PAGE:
Since the presidential campaign began, most pollsters had North Carolina solidly in John McCain's corner. But John Zogby of Zogby International told Newsmax TV two weeks ago that the traditionally Republican state was in play for Barack Obama. Many of those other pollsters now agree with Zogby. Real Clear Politics has Obama with a one percentage point lead.
"This is not your grandfather's North Carolina," Zogby declares. "If you look at central, northern, eastern North Carolina, the Research Triangle, the growth of Charlotte, the east coast, a lot of new people coming in, a substantial increase in the percentage of African-American registered voters, you begin to see why Democrats are winning some elections in North Carolina," he explains.
VIDEO: Zogby: 'This Is Not Your Grandfather's North Carolina'
Zogby sees North Carolina "on the heels of Virginia" in a big demographic and voter shift. As for how that affects the candidacy of incumbent North Carolina Republican Senator Elizabeth Dole, Zogby says "she's been in trouble much of the year. Recent polls have Elizabeth Dole pulling ahead five or six points at or around the Republican convention, but no, she's in a very, very competitive race."
What about Pennsylvania, a blue state Zogby had in play for McCain?
"Pennsylvania has been flipping and flopping. It had been pretty blue much of the year and then after the Sarah Palin choice [and] the Republican convention, we started to see Pennsylvania tighten up; get a whole lot more competitive. Now it's swinging back pro-Obama, but I'm still not ready to call it safely-blue just yet," Zogby says.
How fluid does Zogby expect the poll numbers to be over the next few weeks?
"I think they'll be fluid within a very narrow range, very much a reprise, in fact, of 2000, 2004: Obama going up, and then, probably, McCain swinging up, depending on events and debates and so on," he predicts.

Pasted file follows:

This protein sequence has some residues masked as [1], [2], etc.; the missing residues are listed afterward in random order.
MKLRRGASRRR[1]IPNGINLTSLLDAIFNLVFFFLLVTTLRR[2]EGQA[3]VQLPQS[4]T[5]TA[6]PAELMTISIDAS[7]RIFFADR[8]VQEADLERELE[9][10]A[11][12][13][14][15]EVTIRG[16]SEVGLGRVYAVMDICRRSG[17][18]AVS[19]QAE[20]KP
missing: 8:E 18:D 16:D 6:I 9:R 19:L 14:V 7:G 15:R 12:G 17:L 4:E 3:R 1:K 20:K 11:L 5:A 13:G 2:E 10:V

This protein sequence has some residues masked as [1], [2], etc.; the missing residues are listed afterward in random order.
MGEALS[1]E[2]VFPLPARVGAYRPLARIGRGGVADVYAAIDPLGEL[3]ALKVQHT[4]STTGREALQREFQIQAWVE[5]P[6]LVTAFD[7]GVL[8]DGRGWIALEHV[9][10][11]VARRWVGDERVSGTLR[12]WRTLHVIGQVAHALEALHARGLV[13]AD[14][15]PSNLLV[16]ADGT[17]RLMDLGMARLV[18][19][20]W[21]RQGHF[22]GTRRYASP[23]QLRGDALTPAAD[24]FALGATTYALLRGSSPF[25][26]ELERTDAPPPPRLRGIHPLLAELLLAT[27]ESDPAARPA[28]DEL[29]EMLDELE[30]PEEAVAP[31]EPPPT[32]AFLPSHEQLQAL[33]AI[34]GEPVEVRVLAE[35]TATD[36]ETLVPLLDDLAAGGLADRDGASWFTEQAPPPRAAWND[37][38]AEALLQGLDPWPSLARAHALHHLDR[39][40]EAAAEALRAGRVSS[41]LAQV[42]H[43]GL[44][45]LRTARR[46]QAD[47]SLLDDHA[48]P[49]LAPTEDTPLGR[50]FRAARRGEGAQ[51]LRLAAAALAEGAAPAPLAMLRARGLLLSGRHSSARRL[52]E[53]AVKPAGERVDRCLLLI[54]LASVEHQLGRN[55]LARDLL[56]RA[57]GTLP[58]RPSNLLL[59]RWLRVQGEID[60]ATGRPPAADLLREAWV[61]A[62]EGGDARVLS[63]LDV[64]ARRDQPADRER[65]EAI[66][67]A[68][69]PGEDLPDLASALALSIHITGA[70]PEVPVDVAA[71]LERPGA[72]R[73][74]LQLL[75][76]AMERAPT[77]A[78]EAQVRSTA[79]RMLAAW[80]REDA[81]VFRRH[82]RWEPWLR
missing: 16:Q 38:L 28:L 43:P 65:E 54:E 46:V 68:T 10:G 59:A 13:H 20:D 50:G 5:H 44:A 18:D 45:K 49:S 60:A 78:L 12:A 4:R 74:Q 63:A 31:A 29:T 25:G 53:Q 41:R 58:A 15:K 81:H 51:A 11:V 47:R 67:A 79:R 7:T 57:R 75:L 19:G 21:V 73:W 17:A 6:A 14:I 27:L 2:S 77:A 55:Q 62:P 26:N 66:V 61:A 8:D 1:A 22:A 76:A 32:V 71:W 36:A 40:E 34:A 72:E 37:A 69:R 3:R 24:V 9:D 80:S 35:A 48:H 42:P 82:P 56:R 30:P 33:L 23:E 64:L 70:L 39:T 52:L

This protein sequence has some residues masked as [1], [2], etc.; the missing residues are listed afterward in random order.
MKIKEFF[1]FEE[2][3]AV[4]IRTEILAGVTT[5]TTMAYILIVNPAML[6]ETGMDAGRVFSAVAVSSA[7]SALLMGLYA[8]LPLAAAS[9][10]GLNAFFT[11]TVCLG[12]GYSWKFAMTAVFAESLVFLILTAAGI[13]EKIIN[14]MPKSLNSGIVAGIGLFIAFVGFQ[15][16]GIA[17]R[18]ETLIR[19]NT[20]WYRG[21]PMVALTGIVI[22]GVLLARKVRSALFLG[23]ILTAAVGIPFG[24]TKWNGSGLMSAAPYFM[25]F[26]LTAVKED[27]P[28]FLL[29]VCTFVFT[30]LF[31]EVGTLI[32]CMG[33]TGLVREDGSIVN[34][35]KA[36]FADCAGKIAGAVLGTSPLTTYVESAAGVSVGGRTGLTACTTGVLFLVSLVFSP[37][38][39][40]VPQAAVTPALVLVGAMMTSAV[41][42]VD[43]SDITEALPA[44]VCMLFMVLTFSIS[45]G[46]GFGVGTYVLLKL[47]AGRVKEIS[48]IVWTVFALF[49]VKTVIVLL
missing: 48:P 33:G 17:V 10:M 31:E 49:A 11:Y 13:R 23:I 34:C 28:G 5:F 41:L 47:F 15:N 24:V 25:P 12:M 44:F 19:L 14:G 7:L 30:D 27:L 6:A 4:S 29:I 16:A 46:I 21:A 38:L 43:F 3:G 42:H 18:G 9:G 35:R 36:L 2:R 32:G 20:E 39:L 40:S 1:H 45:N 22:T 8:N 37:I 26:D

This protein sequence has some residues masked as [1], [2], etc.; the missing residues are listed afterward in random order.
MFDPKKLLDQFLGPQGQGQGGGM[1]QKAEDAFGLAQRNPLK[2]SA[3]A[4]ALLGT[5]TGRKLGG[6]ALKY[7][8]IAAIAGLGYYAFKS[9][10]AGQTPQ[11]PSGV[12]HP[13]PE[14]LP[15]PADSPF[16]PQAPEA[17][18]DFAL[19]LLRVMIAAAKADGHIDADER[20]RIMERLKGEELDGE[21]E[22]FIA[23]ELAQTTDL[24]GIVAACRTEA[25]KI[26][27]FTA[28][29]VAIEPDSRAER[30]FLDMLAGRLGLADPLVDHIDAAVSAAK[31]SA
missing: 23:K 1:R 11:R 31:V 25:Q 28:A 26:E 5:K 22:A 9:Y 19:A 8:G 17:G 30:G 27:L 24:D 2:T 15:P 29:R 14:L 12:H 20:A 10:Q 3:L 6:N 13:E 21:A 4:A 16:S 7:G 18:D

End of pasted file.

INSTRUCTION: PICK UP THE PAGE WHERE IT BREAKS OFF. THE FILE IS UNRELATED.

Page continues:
Zogby, however, doesn't think the race will be a photo-finish at the wire.
"I do believe, in the final analysis, the model for this election is 1980," Zogby tells Newsmax. "That is when Reagan defeated Carter in a landslide. That, too, was close until the weekend. I think over the weekend prior to November 4th, this election is going to break one way or another, very big," he said.
Zogby downplays the importance of the vice presidential debate.
"In perspective, generally speaking, a vice presidential nominee and a vice presidential debate is worth a point either way. Ultimately voters are voting for the presidency and not the vice presidency. There will be a lot of publicity and there's no telling how this will go. I think the expectations are so low for Sarah Palin that frankly, if she's not wheeled out on a gurney, she will have been seen to do okay against, you know, the master, Joe Biden, who's been around forever," Zogby says.
The veteran pollster and regular Newsmax contributor has an admonition for Biden, however.
"Biden has to be very careful not to appear to be a bully or a know-it-all, or shoot himself in the foot," Zogby notes.
"But in the final analysis, you know, given 24, 48 hours of discussion after that debate, it's right back to the main event: the presidential candidates."
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